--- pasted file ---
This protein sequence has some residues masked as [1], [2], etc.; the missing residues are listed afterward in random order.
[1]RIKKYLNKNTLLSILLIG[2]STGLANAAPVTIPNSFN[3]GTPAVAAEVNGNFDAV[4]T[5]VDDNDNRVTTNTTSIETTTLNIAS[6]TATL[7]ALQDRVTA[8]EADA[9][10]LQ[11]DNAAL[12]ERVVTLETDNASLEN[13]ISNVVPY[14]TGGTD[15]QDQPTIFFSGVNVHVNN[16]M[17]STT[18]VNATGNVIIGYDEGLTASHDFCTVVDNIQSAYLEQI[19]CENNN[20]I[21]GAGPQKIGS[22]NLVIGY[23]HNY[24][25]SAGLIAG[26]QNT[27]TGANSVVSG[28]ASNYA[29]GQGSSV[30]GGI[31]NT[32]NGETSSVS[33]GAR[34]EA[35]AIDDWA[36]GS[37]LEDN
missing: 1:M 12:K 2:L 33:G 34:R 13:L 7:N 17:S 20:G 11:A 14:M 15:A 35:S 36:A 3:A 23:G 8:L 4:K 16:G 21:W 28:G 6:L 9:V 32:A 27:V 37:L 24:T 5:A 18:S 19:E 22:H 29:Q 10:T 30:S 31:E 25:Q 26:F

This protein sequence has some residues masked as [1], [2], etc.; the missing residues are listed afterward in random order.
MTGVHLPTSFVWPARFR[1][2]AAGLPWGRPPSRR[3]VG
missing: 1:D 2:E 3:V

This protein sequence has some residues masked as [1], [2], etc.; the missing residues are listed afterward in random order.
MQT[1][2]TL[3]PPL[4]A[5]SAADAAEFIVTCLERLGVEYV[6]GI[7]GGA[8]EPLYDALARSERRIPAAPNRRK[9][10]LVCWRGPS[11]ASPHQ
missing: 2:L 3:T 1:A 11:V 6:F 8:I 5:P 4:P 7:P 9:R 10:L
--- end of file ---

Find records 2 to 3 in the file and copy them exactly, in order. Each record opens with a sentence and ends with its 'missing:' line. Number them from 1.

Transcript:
This protein sequence has some residues masked as [1], [2], etc.; the missing residues are listed afterward in random order.
MTGVHLPTSFVWPARFR[1][2]AAGLPWGRPPSRR[3]VG
missing: 1:D 2:E 3:V

This protein sequence has some residues masked as [1], [2], etc.; the missing residues are listed afterward in random order.
MQT[1][2]TL[3]PPL[4]A[5]SAADAAEFIVTCLERLGVEYV[6]GI[7]GGA[8]EPLYDALARSERRIPAAPNRRK[9][10]LVCWRGPS[11]ASPHQ
missing: 2:L 3:T 1:A 11:V 6:F 8:I 5:P 4:P 7:P 9:R 10:L